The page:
The videos that remain on his account do include drinking (and his signature tornado move) but it is always accompanied by eating food or some other activity (such as sitting deep in a field of corn, munching on roast duck and dribbling baijiu down a corn leaf into a glass.)

In a video posted to Kuaishou, Liu pours baijiu into a glass from a corn leaf, before then lighting it on fire and chugging it.

Liu still has 354,000 followers on Kuaishou. His Chinese fans, like his foreign ones, marvel at his cool and collected manner as he eats and drinks all sorts of disgusting things.

Canned herring features heavily in his most popular recent videos, where he can be seen sipping the juice directly from the can.

In one of his videos on Kuaishou, Liu eating herring directly from the can, to the disgust of his fans.

“This has to be the most unaffected anyone has ever been by eating canned herring,” says one fan. “The flavor is disgusting! 99.9% of people who try this would vomit,” another online commenter replies.

 

AN UNEXPECTED TWITTER KING

“Liu is like many young men from the countryside of Northern China: open, friendly, humble, and genuinely excited to share his life.”

 

This year, Liu seems to have embraced his newfound international stardom with grace and savvy.

He uses Twitter’s in-app translation to help him communicate with fans and has been highly interactive on the platform.

Liu ‘Pangzai’ was also quick to open up a Paypal account and share it with followers, and has recently made YouTube and Instagram accounts to prevent scams pretending to be him. He has also collaborated with a Twitter fan to sell T-shirts online in America.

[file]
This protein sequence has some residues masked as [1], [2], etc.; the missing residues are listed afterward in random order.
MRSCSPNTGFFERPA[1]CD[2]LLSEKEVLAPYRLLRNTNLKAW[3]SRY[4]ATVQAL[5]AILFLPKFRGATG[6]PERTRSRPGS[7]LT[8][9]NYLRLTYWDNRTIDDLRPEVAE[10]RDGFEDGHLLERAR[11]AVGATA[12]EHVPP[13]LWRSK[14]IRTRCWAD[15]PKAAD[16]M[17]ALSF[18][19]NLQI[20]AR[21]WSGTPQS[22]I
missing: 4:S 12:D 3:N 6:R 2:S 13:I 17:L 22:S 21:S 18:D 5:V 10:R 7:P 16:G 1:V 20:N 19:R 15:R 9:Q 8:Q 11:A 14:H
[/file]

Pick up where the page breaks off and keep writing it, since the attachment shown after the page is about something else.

Many online fans have dubbed him ‘king’, perhaps the highest praise one can receive on the internet today.

But in contrast to the sunglasses and chill demeanor of his videos, Liu does not appear to be an internet celebrity overly obsessed with being cool.

Instead, he is like many young men from the countryside of Northern China: open, friendly, humble, and genuinely excited to share his life (and drinking habits) with the rest of the world.

Liu began using translation software to communicate with fans soon after joining Twitter.

After reposting all of his old drinking videos from Kuaishou, Liu started asking Twitter fans what they would like to see from him. Many responded that they wanted more about his life in rural China.

He has since followed up with videos showing him fixing a pipe with his friends, exploring his local market, cooking sweet potatoes, and, of course, a tutorial on how to master the ‘tornado beer’ technique.

Liu explaining on Twitter how to perform the tornado beer technique that helped make him famous.

Many have expressed concern for his health in light of his drinking habits, but he has assured everybody that everything he does is “within his ability” and that he doesn’t drink like that very often.

Liu is grateful for all the support and praise he has received from abroad. “It’s crazy to have all of these foreign friends all of a sudden,” he recently said in an interview with Deadspin: “I really have to thank them a lot. If I have a chance I will find them and we can drink together.”

Seemingly to that end, Liu has recently organized a party to be held near his hometown in China, exciting fans all over the world and spurring many to apply for passports and visas.

Once Liu began inviting people to his party, he changed the date and location in order to accommodate more attendees.